No matter what a viral YouTube video tells you, here are evidence-based tips for #groceryshopping safely during the #COVID19 outbreak - from registered dietitians. #foodsafety #dietitian
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What about fruits and vegetables that literally last longer? Like with anything you buy, the length of time it will last primarily depends on the state it’s in. When purchasing fruits, choose options, such as apples, oranges, potatoes, and squashes, to name a few. Perishable fruits, such as berries, could be stored in the freezer. Fruits such as pineapple, cantaloupe, mangoes, and peaches can be chopped and placed in an airtight freezer bag or container before storage.
How to Store Food Sources of Protein after grocery shopping
Perishable items, including tofu, eggs, and yogurt, should be consumed by the best before date on the package. Beans, canned or dry, are an excellent option as they have a very long shelf-life. When it comes to fish and seafood, meat, and poultry, place them in airtight freezer bags and store them in the freezer – for at least two months. Be sure to date all foods placed in the freezer.
Handling Food and Preparing Meals Safely
Always start by sanitizing all surfaces with a disinfectant. You could use any of the following:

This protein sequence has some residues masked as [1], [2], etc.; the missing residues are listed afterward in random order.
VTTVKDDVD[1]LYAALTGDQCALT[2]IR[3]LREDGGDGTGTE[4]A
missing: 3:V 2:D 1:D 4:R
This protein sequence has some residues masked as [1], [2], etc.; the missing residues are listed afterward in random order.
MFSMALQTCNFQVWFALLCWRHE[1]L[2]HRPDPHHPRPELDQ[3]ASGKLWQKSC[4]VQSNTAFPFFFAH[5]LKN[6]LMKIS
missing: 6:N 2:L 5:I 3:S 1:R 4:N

- Household cleaner or disinfectant
- Soap and water
- Bleach solution (use four teaspoons of bleach per litre of water
- Alcohol solution with at least 70% alcohol
When preparing food safely, follow these four key steps:
Step 1: Separate
- Keep raw poultry, meat, fish and seafood separate from other foods (especially fresh vegetables and fruits)
- When using utensils or cutting boards for preparing meat, fish and poultry, wash them thoroughly with hot water and soap
Step 2: Chill
- Do not leave raw poultry, meat, fish, and seafood at room temperature for more than two hours
- Refrigerate all the above items at below 4°C
- Frozen food should be thawed in the fridge or microwave – not at room temperature
Step 3: Clean
- Hands should be washed with soap and water for at least 20 seconds before, during, and after handling food.
- Wash all fresh produce under running water
- All utensils, cutting boards, and serving trays should be washed with hot soapy water
Step 4: Cook
- All poultry, meat, fish, seafood, and eggs should be cooked to 74°C; this would kill COVID-19 and all other pathogens in food
- Use a food thermometer to measure the internal temperature of food
- All hot food should be kept at above 60°C
Once the food is prepared, be sure to practice good hygiene to minimize hand contact. For example, when serving food, make use of utensils. And don’t forget to wash your hands frequently.
What food safety questions do you have? Are you surprised by any of the precautions about grocery shopping? Share your thoughts in the comments below!
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This blog post was written in collaboration with Sanaz Baradaran MSc, RD, OCT, BEd
Sanaz is a Registered Dietitian and nutritionist. She holds Bachelor’s degrees in Human Biology, Secondary Education, and Food and Nutrition, as well as a Master’s degree in Kinesiology and Health Sciences. As a Registered Dietitian in private practice, Sanaz is trained to provide advice and counselling about diet, food and nutrition using the best available evidence coupled with good judgment about the client’s unique values and circumstances.